Please help me welcome Denyse Cohen to the blog today!
Tell us a little about yourself.
I’m from Brazil and I came to the U.S twelve years ago to learn English. Since then, I’ve gotten married to a wonderful American man, had a beautiful son, and learned to love the U.S as much as I love Brazil. I have a bachelor’s degree in studio arts from CalState-LA and when I’m not writing I’m creating mixed-media art and designing jewelry.
Did you always want to be an author?
I always loved to write and yes I’ve always (secretly) dreamt about being an author. I had notebooks when I was little to write my stories (unfortunately I don’t think any of those has survived.) I studied Social Communications in Brazil and I wanted to be a journalist. When I came to the U.S.A. and decided to stay, I turned to another passion of mine: art, because I was self-conscious about pursuing a journalism degree in a language other than my native language.
What is your favorite part of being a writer/author?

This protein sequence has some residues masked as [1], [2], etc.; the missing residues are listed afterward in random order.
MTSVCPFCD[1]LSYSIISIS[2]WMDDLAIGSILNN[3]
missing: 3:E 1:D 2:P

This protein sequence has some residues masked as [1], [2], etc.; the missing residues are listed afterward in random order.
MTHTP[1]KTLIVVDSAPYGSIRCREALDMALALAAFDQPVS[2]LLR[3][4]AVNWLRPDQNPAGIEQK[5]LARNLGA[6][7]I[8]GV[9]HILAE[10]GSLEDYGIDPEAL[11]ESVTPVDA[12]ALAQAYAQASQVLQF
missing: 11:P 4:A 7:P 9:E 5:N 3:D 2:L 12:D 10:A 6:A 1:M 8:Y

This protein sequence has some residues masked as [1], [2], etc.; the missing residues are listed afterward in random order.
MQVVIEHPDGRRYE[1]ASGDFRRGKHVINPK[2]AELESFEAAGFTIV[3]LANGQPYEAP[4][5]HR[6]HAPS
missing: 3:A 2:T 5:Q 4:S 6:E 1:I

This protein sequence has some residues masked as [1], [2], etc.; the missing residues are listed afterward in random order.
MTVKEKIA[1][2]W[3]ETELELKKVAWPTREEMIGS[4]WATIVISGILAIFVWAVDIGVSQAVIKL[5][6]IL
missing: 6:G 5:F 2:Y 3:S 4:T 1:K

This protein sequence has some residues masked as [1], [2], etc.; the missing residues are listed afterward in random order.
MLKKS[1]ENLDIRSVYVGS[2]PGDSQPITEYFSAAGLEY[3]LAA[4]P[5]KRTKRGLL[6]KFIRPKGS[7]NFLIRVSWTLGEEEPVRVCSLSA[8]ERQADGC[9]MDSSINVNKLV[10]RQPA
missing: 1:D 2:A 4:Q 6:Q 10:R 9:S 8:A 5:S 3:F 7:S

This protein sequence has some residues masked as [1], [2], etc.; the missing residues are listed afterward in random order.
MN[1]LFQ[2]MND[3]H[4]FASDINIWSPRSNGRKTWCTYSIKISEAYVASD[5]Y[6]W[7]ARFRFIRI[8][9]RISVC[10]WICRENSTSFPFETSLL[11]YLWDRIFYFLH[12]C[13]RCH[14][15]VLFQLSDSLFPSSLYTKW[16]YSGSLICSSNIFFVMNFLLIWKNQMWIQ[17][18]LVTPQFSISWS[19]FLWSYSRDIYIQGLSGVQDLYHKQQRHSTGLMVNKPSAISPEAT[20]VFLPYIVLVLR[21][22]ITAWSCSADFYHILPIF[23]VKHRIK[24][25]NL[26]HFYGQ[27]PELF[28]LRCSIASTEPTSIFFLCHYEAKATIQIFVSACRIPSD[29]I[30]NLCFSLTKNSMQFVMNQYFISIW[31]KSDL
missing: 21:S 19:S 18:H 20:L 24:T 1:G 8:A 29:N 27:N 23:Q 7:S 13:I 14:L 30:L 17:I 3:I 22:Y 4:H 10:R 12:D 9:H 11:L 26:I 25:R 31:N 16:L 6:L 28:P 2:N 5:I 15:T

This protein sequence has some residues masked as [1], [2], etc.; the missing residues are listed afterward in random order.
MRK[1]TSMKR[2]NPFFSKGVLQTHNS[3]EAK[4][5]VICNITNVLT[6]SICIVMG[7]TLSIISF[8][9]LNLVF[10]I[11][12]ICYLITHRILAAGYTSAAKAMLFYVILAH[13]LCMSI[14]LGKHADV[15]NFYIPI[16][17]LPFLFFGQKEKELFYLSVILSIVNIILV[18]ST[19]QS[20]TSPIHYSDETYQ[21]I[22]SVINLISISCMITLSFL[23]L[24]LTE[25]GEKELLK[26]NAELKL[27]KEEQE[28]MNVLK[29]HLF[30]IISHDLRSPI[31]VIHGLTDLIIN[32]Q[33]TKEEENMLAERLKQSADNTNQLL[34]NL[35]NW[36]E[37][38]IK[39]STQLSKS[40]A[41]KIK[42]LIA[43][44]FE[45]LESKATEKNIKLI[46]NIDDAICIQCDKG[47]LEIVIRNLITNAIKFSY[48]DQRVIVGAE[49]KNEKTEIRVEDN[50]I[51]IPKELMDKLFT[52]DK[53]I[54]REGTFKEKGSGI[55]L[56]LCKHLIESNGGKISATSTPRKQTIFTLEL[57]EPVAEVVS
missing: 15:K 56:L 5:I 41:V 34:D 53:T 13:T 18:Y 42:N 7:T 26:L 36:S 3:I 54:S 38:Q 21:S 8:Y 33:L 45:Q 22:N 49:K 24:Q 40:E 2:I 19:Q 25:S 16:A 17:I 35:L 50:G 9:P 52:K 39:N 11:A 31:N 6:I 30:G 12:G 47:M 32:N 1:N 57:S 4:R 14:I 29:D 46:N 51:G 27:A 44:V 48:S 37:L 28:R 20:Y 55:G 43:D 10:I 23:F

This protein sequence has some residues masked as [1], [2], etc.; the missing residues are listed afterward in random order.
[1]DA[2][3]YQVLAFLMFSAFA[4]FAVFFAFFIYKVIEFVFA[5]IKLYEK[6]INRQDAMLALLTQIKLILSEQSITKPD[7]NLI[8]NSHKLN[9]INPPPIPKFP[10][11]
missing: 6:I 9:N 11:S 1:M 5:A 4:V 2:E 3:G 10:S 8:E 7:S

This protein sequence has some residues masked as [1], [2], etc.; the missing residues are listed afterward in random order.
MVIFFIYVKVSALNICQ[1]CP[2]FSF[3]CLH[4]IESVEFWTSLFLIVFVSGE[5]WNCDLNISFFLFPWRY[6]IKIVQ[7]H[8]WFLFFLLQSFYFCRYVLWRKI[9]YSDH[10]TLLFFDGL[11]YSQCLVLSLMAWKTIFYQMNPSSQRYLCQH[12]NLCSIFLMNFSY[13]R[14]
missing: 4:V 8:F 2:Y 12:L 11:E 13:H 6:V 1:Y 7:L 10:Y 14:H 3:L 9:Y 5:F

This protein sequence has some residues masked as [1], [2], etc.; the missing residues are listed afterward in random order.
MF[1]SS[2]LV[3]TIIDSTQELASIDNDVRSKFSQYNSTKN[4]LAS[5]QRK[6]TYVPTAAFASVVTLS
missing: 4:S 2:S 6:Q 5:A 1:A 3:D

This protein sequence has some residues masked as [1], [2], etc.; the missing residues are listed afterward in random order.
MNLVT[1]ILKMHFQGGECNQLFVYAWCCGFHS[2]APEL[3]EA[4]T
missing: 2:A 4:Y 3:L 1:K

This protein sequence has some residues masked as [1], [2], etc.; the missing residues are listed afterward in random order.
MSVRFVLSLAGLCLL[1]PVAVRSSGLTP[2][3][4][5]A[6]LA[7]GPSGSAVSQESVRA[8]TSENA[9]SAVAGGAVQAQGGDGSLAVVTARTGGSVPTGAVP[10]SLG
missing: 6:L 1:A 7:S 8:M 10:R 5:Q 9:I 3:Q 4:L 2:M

I think is being able to convert the stories/daydreams in my head into concrete pieces of work that can be shared. There is something intimate about creating a story and sharing it with others.
Tell us a little about your book.
Witch's Soulmate is my first attempt at fantasy. I
am nervous about all the world building expectations/requirements of fantasy.
That's probably why this book is urban fantasy, which means it happens
in this world—and at present time. Still, the paranormal elements of the story
needed to be plausible. At least for me, even the craziest things have to have
a good explanation about how they came to be. This book is also the first of a
trilogy, so I'm hoping to have a lot of feedback that will make writing the
second and third books very, very exciting.
On the romance side, I liked the idea of a woman NOT wanting to find her soulmate. And in this book, soul mates are real. They are humans whose living-energy are identical to a witch. The soulmate is the missing key to unlock the witch’s power and Arrow, a powerful organization whose only intent is to kill the soul-mates and keep the witches in check, is ready to do whatever it takes to destroy their connection, that means hunting down and murdering the soulmate through an ancient ritual.